In a brief order entered this afternoon, the Supreme Court allowed the execution of an Alabama inmate to go forward. The state had asked the court to intervene after the U.S. Court of Appeals for the 11th Circuit put the execution on hold; the ruling means that the execution of Jeffrey Borden can proceed as scheduled tomorrow evening.
Borden was sentenced to death for the murders of his estranged wife and her father on Christmas Eve 1993. He shot Cheryl Borden in the back of her head in front of their children; he then shot his father-in-law in the back as he attempted to run to safety. Borden’s challenge to his execution has been a common one in death-penalty cases in recent years: He argues that the three-drug protocol that the state plans to use to execute him violates the Constitution’s bar on cruel and unusual punishment. In particular, he contends, the first drug in that protocol – midazolam – will sedate him but cannot guarantee that he will not feel excruciating pain from the drugs that follow.
A federal district court in Alabama dismissed his claims, but the 11th Circuit reversed and ordered the district court to order an evidentiary hearing. Last week the court of appeals put the execution on hold to give the lower court enough time to consider Borden’s claims. That prompted Alabama to go to the Supreme Court on Monday, where it told the justices that “Alabama has already carried out four executions using this protocol. Any questions concerning three-drug midazolam protocols have effectively been answered.”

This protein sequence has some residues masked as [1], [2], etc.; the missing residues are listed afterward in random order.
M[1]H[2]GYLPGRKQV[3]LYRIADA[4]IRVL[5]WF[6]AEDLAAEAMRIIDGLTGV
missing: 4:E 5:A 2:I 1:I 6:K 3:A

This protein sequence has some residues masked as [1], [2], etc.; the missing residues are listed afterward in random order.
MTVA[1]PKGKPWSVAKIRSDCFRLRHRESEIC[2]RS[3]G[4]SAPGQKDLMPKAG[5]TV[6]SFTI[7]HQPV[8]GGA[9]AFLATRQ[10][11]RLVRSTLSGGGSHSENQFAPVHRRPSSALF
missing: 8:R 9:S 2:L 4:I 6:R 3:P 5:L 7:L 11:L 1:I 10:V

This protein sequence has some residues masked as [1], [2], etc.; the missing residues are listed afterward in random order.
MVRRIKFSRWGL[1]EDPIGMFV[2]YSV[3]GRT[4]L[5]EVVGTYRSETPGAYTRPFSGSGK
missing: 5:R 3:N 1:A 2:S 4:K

Three justices – Ruth Bader Ginsburg, Stephen Breyer and Sonia Sotomayor – indicated that they would have denied the state’s request, leaving Borden two justices short of the support that he needed to block his execution.
UPDATE: After the Supreme Court’s order this afternoon, Borden returned to the 11th Circuit to seek a new stay. That court rejected his motion, but it did so “without prejudice,” which would allow Borden to seek a stay of execution in the district court after the mandate issues in his case tomorrow — which, Borden’s attorneys indicate, they intend to do.
This post was also published on SCOTUSblog.com.